Tiny Couch Review

All American (Season 1), 2018

  • LeratoEnchanted
    Grandmaster Critic

    177 posts
    Signed up the 28/03/2017

    On 21/01/2019 at 16:17 Quote this message


    All American follows the journey of rising high school football star Spencer James (played by impressive break-out star, Daniel Ezra). The show is based on the true-life events of ex-NFL player Spencer Playsinger- a talented footballer from the hood, Crenshaw, who gets his big break when he is recruited by a Beverly Hills coach, to come play for him at the high school he works at.

    Spencer, not without a struggle first, accepts the offer and is later confronted with the decision to live in Beverly Hills with his surrogate family- his coach's rich family. By the persuasion of his mother and bestfriend, Spencer dreadly leaves his family to go persue his big dream.

    The show tackles issues of racism and Blackness from there on, as it cuts back and forth contrasting the experiences between Spencer's visits to his family and friends back in Crenchaw on weekends, and him trying to fit in into an environment that's totally alien to him during the week.

    A show like this could easily be worn down by the heavy subject matter at hand. Race is a tough subject to tackle in any media, especially fictional television, but I have to commend the writers for managing to find the perfect balance here.

    The show tackles racial matters in a way that doesn't drag the entire atmosphere of the show down to just emotions based around the subject at hand. Instead the writers reach out in an engaging, relevant manner that manages to extend to the young audiences it is targeting, as well as their folks. Whether Black, brown or white, teenager or a senior, this is a show that is able to teach you about the experiences of Black people, and how they view the world, the best way possible.

    Bear in mind, this is a show targetting young audiences first and foremost, as it is trying to spread awareness of the issues in current-America, as well as all over the world really. To be able to both get the message across effectively while hitting every dramatic beat possible in a broadcast network melodrama deserves a loud round of applause. The show doesn't feel like a lecture, but an important life journey communicated through a kid we can all relate to.

    All American is The O.C., slash 90210, slash every other teen drama you've seen, while at the same bringing something very different to the table. It is deep, it is driven by important lessons for its young audiences, and that's where it differs from its predecessors. If a show can be fun and also impactful in a meaningful way in real-life, then it's a notable achievement.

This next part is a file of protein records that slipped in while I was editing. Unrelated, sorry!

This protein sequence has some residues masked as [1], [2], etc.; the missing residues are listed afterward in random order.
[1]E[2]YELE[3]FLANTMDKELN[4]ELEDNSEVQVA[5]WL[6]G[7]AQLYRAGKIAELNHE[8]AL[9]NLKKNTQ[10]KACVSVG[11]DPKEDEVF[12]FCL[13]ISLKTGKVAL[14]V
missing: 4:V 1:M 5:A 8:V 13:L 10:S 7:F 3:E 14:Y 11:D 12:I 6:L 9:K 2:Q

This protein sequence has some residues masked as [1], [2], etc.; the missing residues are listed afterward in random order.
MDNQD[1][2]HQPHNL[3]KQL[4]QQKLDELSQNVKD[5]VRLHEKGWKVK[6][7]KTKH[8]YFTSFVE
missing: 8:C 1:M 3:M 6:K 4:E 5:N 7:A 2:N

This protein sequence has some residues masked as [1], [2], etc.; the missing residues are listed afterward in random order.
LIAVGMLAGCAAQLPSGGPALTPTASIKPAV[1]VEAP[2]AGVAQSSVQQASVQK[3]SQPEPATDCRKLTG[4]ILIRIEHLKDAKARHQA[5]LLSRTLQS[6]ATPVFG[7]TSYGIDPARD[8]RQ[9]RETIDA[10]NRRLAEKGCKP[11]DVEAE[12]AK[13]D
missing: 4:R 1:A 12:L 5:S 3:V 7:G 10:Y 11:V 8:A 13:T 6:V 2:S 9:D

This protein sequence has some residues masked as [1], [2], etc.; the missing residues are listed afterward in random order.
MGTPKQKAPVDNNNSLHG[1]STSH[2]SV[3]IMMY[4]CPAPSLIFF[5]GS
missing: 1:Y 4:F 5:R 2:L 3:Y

The impressive predominantly Black cast, the LGBTQ+ storyline, tackling Black people issues within the hood, issues of Black people trying to find themselves outside of their struggles, bringing two different worlds together and finding a safe space to coincide, honing mutually beneficial friendships, finding love; there is a lot of story to follow in this show.

    Every aspect of it is so good, and so damn fun. All American reminds me of the era of television where Gossip Girl or Friends, and The Game or Girlfriends used to be our go-to when switching on our screens. Except it brings the two worlds together to show us that sometimes preference is merely a state of mind; you don't know what you really like until you give different things a chance, or perhaps throw them in a blender. Give All American a chance. Take it from me, it'll be worth it.

    And, oh my God, the cast is the most impressive ensemble I've seen on television in a pretty long time. They all look so natural around one another, which makes the show that much more personal and hearty. Especially Spencer and his lesbian bestfriend Coop (played by a highly talented Bre-Z). There are some familiar faces on there, like Taye Diggs who brings it as the coach. But overall the show breaks out some real young Black talent in the likes of Ezra, Bre-Z, Michael Evans-Behling, Greta Onieogou, Samantha Logan, Jalyn Hall (cast this kid in everything from here forth, please!) and most impressively Jay Reeves (as Shawn, a young, tough gangster who is deep-down crying out for help).

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